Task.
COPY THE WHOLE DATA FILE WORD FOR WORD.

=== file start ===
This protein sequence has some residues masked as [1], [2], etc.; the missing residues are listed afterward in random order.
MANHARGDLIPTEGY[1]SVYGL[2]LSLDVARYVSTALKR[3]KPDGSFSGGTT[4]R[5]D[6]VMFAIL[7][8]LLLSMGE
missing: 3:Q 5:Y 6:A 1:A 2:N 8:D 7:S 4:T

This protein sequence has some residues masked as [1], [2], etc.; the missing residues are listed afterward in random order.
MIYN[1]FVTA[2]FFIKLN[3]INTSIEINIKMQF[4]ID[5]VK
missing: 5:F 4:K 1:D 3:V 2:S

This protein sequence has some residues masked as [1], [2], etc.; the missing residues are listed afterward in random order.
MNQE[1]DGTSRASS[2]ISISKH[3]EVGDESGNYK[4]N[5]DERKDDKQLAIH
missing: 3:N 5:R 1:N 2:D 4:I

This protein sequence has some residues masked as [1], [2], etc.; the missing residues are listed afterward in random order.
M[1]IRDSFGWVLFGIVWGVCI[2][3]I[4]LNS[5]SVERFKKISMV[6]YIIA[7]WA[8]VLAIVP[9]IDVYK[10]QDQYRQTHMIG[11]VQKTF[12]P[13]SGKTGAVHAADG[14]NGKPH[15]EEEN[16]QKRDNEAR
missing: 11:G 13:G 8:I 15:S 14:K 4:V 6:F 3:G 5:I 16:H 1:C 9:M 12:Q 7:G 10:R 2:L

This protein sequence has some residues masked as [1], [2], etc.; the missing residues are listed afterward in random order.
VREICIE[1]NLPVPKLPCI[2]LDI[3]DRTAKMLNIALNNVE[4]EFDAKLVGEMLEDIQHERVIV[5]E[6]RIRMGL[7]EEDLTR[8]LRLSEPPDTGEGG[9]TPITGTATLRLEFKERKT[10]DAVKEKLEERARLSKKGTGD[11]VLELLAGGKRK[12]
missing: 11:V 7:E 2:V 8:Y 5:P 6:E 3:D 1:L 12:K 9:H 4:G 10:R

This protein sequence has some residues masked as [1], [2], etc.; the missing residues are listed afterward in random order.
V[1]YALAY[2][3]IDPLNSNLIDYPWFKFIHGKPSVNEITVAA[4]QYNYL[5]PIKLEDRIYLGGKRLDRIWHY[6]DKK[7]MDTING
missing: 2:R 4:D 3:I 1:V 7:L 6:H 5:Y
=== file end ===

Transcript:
This protein sequence has some residues masked as [1], [2], etc.; the missing residues are listed afterward in random order.
MANHARGDLIPTEGY[1]SVYGL[2]LSLDVARYVSTALKR[3]KPDGSFSGGTT[4]R[5]D[6]VMFAIL[7][8]LLLSMGE
missing: 3:Q 5:Y 6:A 1:A 2:N 8:D 7:S 4:T

This protein sequence has some residues masked as [1], [2], etc.; the missing residues are listed afterward in random order.
MIYN[1]FVTA[2]FFIKLN[3]INTSIEINIKMQF[4]ID[5]VK
missing: 5:F 4:K 1:D 3:V 2:S

This protein sequence has some residues masked as [1], [2], etc.; the missing residues are listed afterward in random order.
MNQE[1]DGTSRASS[2]ISISKH[3]EVGDESGNYK[4]N[5]DERKDDKQLAIH
missing: 3:N 5:R 1:N 2:D 4:I

This protein sequence has some residues masked as [1], [2], etc.; the missing residues are listed afterward in random order.
M[1]IRDSFGWVLFGIVWGVCI[2][3]I[4]LNS[5]SVERFKKISMV[6]YIIA[7]WA[8]VLAIVP[9]IDVYK[10]QDQYRQTHMIG[11]VQKTF[12]P[13]SGKTGAVHAADG[14]NGKPH[15]EEEN[16]QKRDNEAR
missing: 11:G 13:G 8:I 15:S 14:K 4:V 6:F 3:G 5:I 16:H 1:C 9:M 12:Q 7:G 10:R 2:L

This protein sequence has some residues masked as [1], [2], etc.; the missing residues are listed afterward in random order.
VREICIE[1]NLPVPKLPCI[2]LDI[3]DRTAKMLNIALNNVE[4]EFDAKLVGEMLEDIQHERVIV[5]E[6]RIRMGL[7]EEDLTR[8]LRLSEPPDTGEGG[9]TPITGTATLRLEFKERKT[10]DAVKEKLEERARLSKKGTGD[11]VLELLAGGKRK[12]
missing: 11:V 7:E 2:V 8:Y 5:P 6:E 3:D 1:L 12:K 9:H 4:G 10:R

This protein sequence has some residues masked as [1], [2], etc.; the missing residues are listed afterward in random order.
V[1]YALAY[2][3]IDPLNSNLIDYPWFKFIHGKPSVNEITVAA[4]QYNYL[5]PIKLEDRIYLGGKRLDRIWHY[6]DKK[7]MDTING
missing: 2:R 4:D 3:I 1:V 7:L 6:H 5:Y